ENTERTAINMENT
June 5, 1990 | JAN HERMAN, TIMES STAFF WRITER
As warmly as South Coast Repertory has been received here for its vibrant production of George Bernard Shaw's "You Never Can Tell," the contemporary Japanese dance company Sankai Juko made a bigger splash over the weekend at the opening of the Singapore Festival of Arts. The most obvious reason was that festival officials had promoted the five-man dance troupe as "erotic" and "shocking"--sensationalist hype picked up and flogged in the local press.
CALIFORNIA | LOCAL
April 19, 1996
Students from five Southern California schools are bound for Singapore after winning a competition Thursday addressing U.S.-Singapore relations. The Ambassador to Singapore competition, sponsored by The Los Angeles Times in Education and Singapore Airlines, is an educational exchange program between Singapore and the United States.
NEWS
May 6, 1994 | CHARLES P. WALLACE, TIMES STAFF WRITER
After two months of anguished, international debate about crime and effective punishment, American teen-ager Michael P. Fay was lashed with four strokes of a rattan cane in a prison here Thursday for the crime of spraying paint on cars. Although widely expected since Fay's clemency appeal was turned down Wednesday, the execution of his sentence provoked outrage from his parents, and the State Department called in S. R. Nathan, the Singaporean ambassador to Washington, to express its displeasure.
NEWS
January 18, 1995 | CHARLES P. WALLACE, TIMES STAFF WRITER
In a case likely to cause renewed acrimony between the United States and Singapore, a judge on Tuesday convicted an American scholar and senior executives of a U.S.-owned newspaper of contempt of court for publishing an article critical of the way some Asian governments suppress political opposition. The chief target of the prosecution, university lecturer Christopher Lingle, was fined nearly $7,000 for writing the article, but he is unlikely ever to be punished.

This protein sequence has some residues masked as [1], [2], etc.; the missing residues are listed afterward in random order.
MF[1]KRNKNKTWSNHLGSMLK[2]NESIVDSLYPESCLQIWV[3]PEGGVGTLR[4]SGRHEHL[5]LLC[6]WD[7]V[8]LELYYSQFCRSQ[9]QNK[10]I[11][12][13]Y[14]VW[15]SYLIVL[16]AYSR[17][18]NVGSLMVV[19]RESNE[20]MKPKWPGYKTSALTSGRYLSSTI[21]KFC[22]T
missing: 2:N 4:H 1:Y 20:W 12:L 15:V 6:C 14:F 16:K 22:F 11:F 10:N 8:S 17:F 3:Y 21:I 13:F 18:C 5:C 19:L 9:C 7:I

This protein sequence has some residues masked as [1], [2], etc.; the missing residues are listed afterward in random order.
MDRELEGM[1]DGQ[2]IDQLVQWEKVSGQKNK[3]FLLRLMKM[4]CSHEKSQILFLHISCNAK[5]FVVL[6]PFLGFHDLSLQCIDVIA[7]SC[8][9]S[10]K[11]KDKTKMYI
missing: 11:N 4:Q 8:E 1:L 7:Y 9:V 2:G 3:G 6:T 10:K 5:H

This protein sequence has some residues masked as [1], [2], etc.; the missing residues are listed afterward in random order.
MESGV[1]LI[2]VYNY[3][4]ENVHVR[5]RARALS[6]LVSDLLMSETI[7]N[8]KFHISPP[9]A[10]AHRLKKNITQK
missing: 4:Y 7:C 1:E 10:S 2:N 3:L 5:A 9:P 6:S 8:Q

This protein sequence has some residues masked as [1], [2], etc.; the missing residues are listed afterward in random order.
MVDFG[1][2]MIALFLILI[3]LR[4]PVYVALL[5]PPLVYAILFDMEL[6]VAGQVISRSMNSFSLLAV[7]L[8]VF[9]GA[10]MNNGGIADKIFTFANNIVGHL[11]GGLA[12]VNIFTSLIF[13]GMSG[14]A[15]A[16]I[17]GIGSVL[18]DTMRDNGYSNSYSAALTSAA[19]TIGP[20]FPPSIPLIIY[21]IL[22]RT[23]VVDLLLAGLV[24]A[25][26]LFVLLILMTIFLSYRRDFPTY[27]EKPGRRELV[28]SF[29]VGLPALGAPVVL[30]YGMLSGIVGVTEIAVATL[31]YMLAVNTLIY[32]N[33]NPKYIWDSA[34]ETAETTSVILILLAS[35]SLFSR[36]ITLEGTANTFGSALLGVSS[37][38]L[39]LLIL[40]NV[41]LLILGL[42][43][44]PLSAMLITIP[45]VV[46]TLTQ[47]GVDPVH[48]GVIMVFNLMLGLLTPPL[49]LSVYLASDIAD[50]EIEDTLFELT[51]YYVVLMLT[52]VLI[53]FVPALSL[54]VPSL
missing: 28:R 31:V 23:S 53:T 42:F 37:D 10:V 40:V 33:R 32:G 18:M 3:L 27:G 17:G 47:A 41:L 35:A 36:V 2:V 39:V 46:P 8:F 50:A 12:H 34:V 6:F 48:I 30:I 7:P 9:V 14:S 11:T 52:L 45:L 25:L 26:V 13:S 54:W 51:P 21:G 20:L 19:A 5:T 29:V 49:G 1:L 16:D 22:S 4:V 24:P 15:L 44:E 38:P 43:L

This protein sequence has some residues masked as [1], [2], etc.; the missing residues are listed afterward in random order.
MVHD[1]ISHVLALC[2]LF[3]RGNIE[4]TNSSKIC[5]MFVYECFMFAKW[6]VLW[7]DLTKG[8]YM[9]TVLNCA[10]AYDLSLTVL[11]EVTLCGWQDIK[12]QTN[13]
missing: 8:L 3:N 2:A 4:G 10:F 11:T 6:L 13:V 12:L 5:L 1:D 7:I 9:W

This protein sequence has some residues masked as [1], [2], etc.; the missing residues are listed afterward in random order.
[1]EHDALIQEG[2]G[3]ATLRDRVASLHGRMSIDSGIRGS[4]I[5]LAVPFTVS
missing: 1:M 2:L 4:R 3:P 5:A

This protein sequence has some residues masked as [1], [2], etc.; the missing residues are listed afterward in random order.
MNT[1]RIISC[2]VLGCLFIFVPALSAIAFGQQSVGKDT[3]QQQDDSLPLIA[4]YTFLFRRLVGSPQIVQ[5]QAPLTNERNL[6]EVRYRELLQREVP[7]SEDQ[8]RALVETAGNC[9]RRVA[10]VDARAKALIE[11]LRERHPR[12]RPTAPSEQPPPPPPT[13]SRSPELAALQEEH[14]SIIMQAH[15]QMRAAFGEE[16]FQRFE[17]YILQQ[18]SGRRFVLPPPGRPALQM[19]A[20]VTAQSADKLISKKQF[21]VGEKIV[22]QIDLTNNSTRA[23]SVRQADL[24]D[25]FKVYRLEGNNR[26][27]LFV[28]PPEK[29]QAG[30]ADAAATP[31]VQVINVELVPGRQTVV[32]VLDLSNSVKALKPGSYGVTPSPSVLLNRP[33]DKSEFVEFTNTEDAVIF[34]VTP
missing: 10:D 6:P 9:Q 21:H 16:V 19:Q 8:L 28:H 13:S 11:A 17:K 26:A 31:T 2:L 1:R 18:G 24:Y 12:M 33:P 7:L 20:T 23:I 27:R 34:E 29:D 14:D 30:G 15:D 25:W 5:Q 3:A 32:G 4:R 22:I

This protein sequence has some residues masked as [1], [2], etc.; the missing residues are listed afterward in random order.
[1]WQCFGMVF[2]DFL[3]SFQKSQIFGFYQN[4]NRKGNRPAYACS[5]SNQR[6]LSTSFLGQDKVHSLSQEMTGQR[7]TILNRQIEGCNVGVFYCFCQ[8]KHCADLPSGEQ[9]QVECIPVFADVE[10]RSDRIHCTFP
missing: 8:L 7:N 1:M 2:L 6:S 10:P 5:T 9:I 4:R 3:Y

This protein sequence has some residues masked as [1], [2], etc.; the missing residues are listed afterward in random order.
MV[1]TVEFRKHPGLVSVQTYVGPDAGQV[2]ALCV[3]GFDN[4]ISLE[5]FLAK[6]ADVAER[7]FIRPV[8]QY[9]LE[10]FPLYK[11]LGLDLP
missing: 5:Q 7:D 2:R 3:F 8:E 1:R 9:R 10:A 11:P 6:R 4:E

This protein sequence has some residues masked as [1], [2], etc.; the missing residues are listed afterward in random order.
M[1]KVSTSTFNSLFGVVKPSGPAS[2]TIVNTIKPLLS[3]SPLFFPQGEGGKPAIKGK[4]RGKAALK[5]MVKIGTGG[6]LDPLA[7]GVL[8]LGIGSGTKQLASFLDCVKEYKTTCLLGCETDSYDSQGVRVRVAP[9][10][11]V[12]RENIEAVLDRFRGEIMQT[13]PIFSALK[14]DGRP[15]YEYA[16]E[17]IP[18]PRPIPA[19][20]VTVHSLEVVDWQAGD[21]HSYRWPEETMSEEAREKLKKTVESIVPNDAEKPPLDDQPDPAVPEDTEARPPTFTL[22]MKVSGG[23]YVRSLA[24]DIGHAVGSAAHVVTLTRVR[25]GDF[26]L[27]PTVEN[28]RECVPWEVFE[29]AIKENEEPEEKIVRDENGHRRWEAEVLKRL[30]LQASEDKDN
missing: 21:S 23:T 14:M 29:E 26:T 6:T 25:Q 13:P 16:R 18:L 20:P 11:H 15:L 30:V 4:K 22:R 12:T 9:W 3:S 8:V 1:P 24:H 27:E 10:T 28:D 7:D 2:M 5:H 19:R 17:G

NEWS
May 8, 1994 | CHARLES P. WALLACE, TIMES STAFF WRITER
Singapore's government said early today that it had reprimanded two U.S. diplomats because of what it termed "false reports" about how much American teen-ager Michael P. Fay suffered during a flogging for vandalism. The two-month controversy about the Fay case, which has strained relations between the United States and one of its longtime allies, blossomed into a full-fledged war of words over news reports that the youth had been "bloodied" by the punishment.
NEWS
May 6, 1994 | CHARLES P. WALLACE, TIMES STAFF WRITER
After two months of anguished, international debate about crime and effective punishment, American teen-ager Michael P. Fay was lashed with four strokes of a rattan cane in a prison here Thursday for the crime of spraying paint on cars. Although widely expected since Fay's clemency appeal was turned down Wednesday, the execution of his sentence provoked outrage from his parents, and the State Department called in S. R. Nathan, the Singaporean ambassador to Washington, to express its displeasure.
NEWS
May 4, 1994 | CHARLES P. WALLACE, TIMES STAFF WRITER